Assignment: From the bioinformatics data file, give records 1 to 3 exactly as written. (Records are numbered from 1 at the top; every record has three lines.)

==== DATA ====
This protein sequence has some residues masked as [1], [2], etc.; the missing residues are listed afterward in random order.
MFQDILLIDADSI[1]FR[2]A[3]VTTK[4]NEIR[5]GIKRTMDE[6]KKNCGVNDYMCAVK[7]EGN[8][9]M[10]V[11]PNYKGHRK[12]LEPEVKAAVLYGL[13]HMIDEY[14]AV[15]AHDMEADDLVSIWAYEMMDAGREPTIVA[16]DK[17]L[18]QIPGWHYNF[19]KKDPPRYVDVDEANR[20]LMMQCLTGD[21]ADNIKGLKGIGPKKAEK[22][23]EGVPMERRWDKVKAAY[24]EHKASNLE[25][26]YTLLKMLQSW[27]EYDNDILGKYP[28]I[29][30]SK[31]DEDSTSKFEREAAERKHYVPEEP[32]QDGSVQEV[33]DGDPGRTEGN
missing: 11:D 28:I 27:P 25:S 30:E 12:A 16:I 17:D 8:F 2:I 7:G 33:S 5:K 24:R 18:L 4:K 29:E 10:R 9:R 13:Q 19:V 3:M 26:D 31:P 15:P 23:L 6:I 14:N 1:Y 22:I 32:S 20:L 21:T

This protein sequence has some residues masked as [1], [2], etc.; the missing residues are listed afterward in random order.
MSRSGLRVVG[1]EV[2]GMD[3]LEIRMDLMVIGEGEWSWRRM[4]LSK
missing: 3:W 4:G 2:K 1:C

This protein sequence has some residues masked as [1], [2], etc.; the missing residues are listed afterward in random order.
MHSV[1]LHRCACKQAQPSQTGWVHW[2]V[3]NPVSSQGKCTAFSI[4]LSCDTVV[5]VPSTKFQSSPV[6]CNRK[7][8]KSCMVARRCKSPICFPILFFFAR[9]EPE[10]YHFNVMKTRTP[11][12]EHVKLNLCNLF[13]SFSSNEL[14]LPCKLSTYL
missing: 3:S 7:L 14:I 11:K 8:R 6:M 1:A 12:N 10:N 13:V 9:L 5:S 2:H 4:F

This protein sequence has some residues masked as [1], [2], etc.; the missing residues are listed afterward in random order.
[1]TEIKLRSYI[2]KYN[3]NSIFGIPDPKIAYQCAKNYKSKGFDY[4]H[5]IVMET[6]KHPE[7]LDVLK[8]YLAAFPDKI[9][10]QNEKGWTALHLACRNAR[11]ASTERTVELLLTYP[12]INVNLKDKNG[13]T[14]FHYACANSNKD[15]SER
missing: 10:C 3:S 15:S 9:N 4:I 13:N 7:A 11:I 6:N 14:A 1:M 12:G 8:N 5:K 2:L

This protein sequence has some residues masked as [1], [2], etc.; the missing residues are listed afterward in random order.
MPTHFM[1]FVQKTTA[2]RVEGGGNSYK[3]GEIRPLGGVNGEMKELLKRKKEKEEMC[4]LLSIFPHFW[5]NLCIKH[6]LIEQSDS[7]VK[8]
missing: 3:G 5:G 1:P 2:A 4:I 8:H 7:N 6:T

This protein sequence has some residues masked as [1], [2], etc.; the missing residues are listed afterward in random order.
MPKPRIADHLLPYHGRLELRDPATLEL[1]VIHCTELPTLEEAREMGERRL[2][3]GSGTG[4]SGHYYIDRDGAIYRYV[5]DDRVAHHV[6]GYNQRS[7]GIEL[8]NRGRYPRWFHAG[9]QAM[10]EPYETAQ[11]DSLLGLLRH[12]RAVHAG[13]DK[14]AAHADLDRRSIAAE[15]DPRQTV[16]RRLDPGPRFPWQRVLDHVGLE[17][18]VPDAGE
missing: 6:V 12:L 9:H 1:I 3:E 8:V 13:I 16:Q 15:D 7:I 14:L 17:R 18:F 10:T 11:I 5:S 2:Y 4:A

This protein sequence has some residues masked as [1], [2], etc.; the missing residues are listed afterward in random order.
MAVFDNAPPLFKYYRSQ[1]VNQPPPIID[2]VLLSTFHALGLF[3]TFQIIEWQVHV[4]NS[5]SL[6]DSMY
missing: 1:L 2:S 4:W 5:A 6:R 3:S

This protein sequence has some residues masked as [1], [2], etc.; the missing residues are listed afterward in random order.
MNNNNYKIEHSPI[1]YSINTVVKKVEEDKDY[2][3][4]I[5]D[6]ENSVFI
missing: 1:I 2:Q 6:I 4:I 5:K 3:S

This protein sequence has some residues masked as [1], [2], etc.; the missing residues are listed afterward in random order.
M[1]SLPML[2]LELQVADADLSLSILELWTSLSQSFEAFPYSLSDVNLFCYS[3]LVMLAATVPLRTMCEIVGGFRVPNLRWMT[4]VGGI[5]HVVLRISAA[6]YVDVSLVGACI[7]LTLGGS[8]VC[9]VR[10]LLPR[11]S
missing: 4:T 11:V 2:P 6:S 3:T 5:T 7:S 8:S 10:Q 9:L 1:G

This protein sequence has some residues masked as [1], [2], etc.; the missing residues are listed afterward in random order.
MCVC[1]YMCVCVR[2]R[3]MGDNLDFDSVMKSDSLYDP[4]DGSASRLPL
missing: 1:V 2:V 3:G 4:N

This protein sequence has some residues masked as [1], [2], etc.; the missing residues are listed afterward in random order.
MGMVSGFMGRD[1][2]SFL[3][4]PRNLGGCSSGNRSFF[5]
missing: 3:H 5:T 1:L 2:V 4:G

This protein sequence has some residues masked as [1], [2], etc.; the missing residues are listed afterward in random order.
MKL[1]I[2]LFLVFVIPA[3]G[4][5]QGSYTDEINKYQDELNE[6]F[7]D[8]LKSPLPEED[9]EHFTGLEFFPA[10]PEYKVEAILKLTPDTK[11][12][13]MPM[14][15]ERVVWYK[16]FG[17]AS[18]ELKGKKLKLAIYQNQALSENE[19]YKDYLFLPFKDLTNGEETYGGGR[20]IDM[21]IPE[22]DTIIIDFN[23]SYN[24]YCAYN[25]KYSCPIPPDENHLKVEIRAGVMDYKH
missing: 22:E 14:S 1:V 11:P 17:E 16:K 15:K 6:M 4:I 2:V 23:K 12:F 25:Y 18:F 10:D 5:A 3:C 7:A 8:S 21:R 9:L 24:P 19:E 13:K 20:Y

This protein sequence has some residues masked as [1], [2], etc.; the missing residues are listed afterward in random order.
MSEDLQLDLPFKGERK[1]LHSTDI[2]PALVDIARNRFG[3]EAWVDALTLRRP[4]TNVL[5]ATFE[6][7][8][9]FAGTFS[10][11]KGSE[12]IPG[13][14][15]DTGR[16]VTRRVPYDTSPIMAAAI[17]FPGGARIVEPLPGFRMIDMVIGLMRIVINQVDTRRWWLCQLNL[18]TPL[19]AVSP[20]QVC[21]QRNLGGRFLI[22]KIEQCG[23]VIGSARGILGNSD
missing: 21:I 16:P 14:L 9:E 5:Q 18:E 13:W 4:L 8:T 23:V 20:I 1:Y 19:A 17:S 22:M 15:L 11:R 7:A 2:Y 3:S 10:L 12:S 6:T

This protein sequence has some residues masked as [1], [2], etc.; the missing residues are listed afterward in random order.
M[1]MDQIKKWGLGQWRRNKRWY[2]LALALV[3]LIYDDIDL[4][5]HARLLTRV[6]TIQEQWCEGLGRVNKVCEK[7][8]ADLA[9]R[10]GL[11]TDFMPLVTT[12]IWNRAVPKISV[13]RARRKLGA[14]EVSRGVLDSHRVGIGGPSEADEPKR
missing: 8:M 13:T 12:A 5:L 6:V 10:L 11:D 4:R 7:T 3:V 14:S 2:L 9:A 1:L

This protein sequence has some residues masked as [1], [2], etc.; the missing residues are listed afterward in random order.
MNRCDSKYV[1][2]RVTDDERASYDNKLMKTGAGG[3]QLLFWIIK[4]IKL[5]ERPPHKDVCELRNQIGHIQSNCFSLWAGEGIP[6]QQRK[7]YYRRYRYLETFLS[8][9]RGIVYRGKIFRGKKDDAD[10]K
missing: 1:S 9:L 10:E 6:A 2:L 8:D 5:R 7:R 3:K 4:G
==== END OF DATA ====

This protein sequence has some residues masked as [1], [2], etc.; the missing residues are listed afterward in random order.
MFQDILLIDADSI[1]FR[2]A[3]VTTK[4]NEIR[5]GIKRTMDE[6]KKNCGVNDYMCAVK[7]EGN[8][9]M[10]V[11]PNYKGHRK[12]LEPEVKAAVLYGL[13]HMIDEY[14]AV[15]AHDMEADDLVSIWAYEMMDAGREPTIVA[16]DK[17]L[18]QIPGWHYNF[19]KKDPPRYVDVDEANR[20]LMMQCLTGD[21]ADNIKGLKGIGPKKAEK[22][23]EGVPMERRWDKVKAAY[24]EHKASNLE[25][26]YTLLKMLQSW[27]EYDNDILGKYP[28]I[29][30]SK[31]DEDSTSKFEREAAERKHYVPEEP[32]QDGSVQEV[33]DGDPGRTEGN
missing: 11:D 28:I 27:P 25:S 30:E 12:A 16:I 17:D 8:F 2:I 7:G 33:S 5:K 24:R 18:L 4:K 29:E 10:R 9:R 13:Q 19:V 3:M 26:D 31:P 15:P 23:L 6:I 14:N 1:Y 22:I 32:S 20:L 21:T

This protein sequence has some residues masked as [1], [2], etc.; the missing residues are listed afterward in random order.
MSRSGLRVVG[1]EV[2]GMD[3]LEIRMDLMVIGEGEWSWRRM[4]LSK
missing: 3:W 4:G 2:K 1:C

This protein sequence has some residues masked as [1], [2], etc.; the missing residues are listed afterward in random order.
MHSV[1]LHRCACKQAQPSQTGWVHW[2]V[3]NPVSSQGKCTAFSI[4]LSCDTVV[5]VPSTKFQSSPV[6]CNRK[7][8]KSCMVARRCKSPICFPILFFFAR[9]EPE[10]YHFNVMKTRTP[11][12]EHVKLNLCNLF[13]SFSSNEL[14]LPCKLSTYL
missing: 3:S 7:L 14:I 11:K 8:R 6:M 1:A 12:N 10:N 13:V 9:L 5:S 2:H 4:F